Heritage Open Day 4: The Remainder of the Day

The fourth in my series of posts about Heritage Open Day, featuring the Red Mount Chapel, The Guildhall, “Cormorant Platform”, the South Gate and the Bandstand.


This is the fourth post in my Heritage Open Day series (there will be one more small post to finish the series) and features several classic sites, starting with…


I have shown pictures of the outside of this building in many previous posts, so therefore I am concentrating my attentions on the inside, which a little like that of the South Gate contains more than you would believe from looking at the outside. The only windows most of the building possesses are tiny slits, while the uppermost level has fleur-de-lys windows which are not visible from the ground. At various stages of this buildings history its true purpose had to be concealed, because it was not safe to be known to be a centre of Catholic worship (n.b. the danger was never from unbelievers such as me, who also could not declare themselves at the time I am writing about – it was from those whose interpretation of Christianity differed from that of the Catholics). Now for some pictures…

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A prettied up fleur-de-lus window
A prettied up fleur-de-lus window
An original fleur-de-lys window
An original fleur-de-lys window

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After this we spent a bit of time outside waiting for signs of the spitfire fly past but none materialised, and we had to buy bread as a contribution to lunch, which thanks to my aunt was a feast. After lunch we started by paying a visit to the…


This is the second most iconic building in Lynn (behind the Custom House), due to its possessing this frontage…

This pic was taken yesterday - i got none of the outside on the day itself.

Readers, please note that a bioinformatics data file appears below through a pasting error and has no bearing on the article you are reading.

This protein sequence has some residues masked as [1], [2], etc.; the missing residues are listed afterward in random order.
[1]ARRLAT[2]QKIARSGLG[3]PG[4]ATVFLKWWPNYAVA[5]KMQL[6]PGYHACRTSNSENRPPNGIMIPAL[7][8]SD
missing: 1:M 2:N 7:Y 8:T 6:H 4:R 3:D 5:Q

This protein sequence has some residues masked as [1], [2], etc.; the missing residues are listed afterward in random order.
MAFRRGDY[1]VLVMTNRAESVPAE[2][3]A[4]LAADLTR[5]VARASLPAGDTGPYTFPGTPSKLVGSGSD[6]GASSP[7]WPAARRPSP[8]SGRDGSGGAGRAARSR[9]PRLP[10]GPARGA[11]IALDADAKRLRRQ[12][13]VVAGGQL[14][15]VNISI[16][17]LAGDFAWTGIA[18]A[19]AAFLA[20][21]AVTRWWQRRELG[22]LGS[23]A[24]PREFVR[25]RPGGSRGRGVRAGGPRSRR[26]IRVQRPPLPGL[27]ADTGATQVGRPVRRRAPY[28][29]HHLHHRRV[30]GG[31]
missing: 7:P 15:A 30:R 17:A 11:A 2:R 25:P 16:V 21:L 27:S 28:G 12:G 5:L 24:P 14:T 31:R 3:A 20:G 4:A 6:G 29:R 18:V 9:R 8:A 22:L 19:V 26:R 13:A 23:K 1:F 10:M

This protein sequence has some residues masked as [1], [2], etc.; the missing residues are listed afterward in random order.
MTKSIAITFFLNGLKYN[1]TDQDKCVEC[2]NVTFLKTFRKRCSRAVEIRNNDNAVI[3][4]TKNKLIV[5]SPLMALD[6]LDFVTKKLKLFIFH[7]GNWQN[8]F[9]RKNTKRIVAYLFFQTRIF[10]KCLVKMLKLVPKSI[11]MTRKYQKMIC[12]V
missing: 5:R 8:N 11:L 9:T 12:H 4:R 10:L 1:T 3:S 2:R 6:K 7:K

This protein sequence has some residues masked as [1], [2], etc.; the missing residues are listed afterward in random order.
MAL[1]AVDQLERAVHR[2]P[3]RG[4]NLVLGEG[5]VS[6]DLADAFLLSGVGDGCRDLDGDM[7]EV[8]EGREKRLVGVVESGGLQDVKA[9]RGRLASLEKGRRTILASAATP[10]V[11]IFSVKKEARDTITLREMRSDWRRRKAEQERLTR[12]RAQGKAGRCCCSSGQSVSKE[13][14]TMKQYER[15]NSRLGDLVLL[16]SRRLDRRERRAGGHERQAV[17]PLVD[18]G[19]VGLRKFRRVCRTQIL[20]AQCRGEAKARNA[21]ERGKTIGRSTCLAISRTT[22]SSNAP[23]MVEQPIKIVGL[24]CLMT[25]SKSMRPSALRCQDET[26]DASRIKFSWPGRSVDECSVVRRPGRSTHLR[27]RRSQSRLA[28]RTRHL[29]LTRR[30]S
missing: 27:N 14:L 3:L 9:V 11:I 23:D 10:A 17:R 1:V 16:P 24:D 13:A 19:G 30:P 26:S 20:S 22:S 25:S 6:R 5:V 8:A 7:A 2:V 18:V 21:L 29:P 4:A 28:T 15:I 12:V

This pic was taken yesterday – i got none of the outside on the day itself.

Heritage Open Day however represented an opportunity to check out the inside of the building, including a ceiling that definitely dates from at the latest the early 1420s…

Decorative stonework in the Guildhall.
Decorative stonework in the Guildhall.


The 1420s ceiling (maybe even older)
The 1420s ceiling (maybe even older)

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The plan was to visit the South Gate, and then go back to the park to catch some of the live music at the bandstand. A special tour bus (think routemasters of yesteryear!) caught our eyes but it was full, and it definitely was not worth waiting 20 minutes for the next. The walk to the South Gate needed little tweaking to take in one of my favourite minor attractions, which I have dubbed…


Thankfully, the cormorants did me proud, and I was not required to provide any explanation as to my name for the structure…

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There were no further diversions before arriving at the…


No external picture of this – I have shown many in the past, and on this day it was all about the inside of such buildings. Suffice to say that my companions for the day, my cousin Edward and his partner Rachael endorsed my earlier description of this building as a ‘medieval TARDIS’ – there is much more inside than you would believe possible from the outside…

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Following a short cut well-known to me to not to that many others (at least when it comes it King’s Lynn I can say echoing Aragorn in the Lord of the Rings that “My cuts, short or long, don’t go wrong”) we arrived in the parkland area via the Seven Sisters gate, walking past the Walks Stadium (home of the mighty Linnets, a.k.a King’s Lynn Town FC – just another five promotions would see them in the premier league!) and the Guanock Gate to arrive at our last attraction of the day…


The Bandstand dates from 1904 and regularly hosts live music. For Heritage Open Day we had a brass band who produced some excellent music for us…

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Author: Thomas

I am branch secretary of NAS West Norfolk and #actuallyautistic (diagnosed 10 years ago at the comparatively advanced age of 31). I am a keen photographer, so that most of my own posts contain photos. I am a keen cricket fan and often write about that subject. I also focus a lot on politics and on nature.

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